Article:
August 29, 2013

U.S. readies possible solo action against Syria

Rep. Howard McKeon, R-Calif., says the administration is in the process of declassifying evidence that the Syrian government used chemical weapons against its own people.

The Associated Press

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Protesters against U.S. military intervention in Syria are pictured as they set up a cardboard cutout of U.S. President Obama, during a rally outside the White House in Washington
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Protesters against U.S. military intervention in Syria stand beside a cutout of President Obama at a rally Thursday outside the White House. Skeptics want solid evidence linking the Assad regime to the use of chemical weapons.

Reuters

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Israeli soldiers drive a tank at a staging area in the Golan Heights, near the border between the Israeli-controlled Golan Heights and Syria, Thursday, Aug. 29, 2013. United Nations experts are investigating the alleged use of chemical weapons in Syria as the United States and allies prepare for the possibility of a punitive strike against Syrian President Bashar Assad's regime, blamed by the Syrian opposition for the attack. The international aid group Doctors Without Borders says at least 355 people were killed in the Aug. 21 attack. (AP Photo/Bernat Armangue)

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Five UN powers end Syria meeting with no progress

UNITED NATIONS — A meeting of the U.N. Security Council's permanent members ended quickly Thursday with no sign of progress on an agreement over Syria's crisis.

The meeting Thursday afternoon started breaking up after less than an hour, with the ambassadors of China, France, Britain, Russia and the United States steadily walking out.

It was the second time in two days that the five Security Council powers came out of a meeting on Syria with no progress. On Wednesday, the five countries met to discuss a resolution proposed by Britain to authorize the use of military force against Syria in retaliation for an alleged chemical weapons attack that killed hundreds near Damascus.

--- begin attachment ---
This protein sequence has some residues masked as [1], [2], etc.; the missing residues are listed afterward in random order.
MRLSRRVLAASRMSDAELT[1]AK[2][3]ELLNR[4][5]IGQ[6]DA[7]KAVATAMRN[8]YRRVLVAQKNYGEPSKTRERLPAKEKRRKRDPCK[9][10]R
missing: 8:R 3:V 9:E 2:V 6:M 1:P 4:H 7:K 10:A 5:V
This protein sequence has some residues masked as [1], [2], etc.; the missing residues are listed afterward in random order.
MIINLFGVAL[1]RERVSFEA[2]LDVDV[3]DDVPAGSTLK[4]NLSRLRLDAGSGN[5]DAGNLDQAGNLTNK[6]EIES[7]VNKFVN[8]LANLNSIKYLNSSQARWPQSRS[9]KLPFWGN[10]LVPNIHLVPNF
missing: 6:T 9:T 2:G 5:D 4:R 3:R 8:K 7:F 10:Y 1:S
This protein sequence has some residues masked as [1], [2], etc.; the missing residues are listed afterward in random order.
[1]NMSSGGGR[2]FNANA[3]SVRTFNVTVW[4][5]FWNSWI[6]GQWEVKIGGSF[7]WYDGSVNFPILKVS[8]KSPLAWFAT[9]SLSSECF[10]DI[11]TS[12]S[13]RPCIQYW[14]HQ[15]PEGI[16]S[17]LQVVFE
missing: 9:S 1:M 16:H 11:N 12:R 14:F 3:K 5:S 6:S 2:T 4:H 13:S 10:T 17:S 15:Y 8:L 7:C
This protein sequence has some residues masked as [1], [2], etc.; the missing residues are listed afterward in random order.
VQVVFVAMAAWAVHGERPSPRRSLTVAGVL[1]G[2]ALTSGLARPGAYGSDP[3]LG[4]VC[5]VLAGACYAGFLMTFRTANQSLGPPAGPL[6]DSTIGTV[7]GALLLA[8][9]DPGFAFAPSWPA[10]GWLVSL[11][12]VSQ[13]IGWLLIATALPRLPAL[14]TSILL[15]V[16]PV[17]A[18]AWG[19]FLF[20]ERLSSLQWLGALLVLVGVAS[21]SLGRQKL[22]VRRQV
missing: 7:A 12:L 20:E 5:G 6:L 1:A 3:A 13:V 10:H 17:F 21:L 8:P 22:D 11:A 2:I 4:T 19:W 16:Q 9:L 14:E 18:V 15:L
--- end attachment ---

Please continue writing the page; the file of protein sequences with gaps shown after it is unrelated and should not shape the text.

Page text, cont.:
Russia remains firmly opposed to such action, saying there is no evidence the Syrian regime was responsible for the attack, as the U.S. and its allies contend.

British Ambassador Mark Lyall Grant looked grim as he walk past reporters Thursday, saying "no comment." The other ambassadors also did not speak to reporters.

A Western diplomat, who spoke on condition of anonymity because the talks were private, said Russia called Thursday's meeting. Russia's U.N. mission refused to comment.

– The Associated Press

"Simply lashing out with military force under the banner of 'doing something' will not secure our interests in Syria," Smith said in a statement.

Thursday's briefing for lawmakers was expected to include only unclassified intelligence, meaning that key details that could more clearly link Assad to a chemical attack might not have been part of it. A similar intelligence report is also expected to be released publicly on Friday.

Obama continued making his case for a robust response to world leaders, speaking Thursday with German Chancellor Angela Merkel. With national elections scheduled in Germany for next month, Merkel is unlikely to pull her country into a military conflict.

Merkel also discussed Syria by phone Thursday with Russian President Vladimir Putin, insisting that the attack "requires an international reaction," Merkel spokesman Steffen Seibert said.

Obama has ruled out putting American forces on the ground in Syria or setting up a no-fly zone over the country. He's also said any U.S. response to the chemical weapons attack would be limited in scope and aimed solely at punishing Assad for deploying deadly gases, not at regime change.

"We do have to make sure that when countries break international norms on weapons like chemical weapons that could threaten us, that they are held accountable," he said during a television interview.

The most likely military option would be Tomahawk cruise missile strikes from four Navy destroyers in the eastern Mediterranean Sea. At a minimum, Western forces are expected to strike targets that symbolize Assad's military and political might: military and national police headquarters, including the Defense Ministry; the Syrian military's general staff; and the four-brigade Republican Guard that is in charge of protecting Damascus, Assad's seat of power. Assad's ruling Baath Party headquarters could be targeted, too.

U.S. officials also are considering attacking military command centers and vital forces, communications hubs and weapons caches, including ballistic missile batteries.

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Members of the Syrian community in Allentown, Pa. rally for the second day in a row Wednesday against the United States' involvement in Syria.

The Associated Press

  


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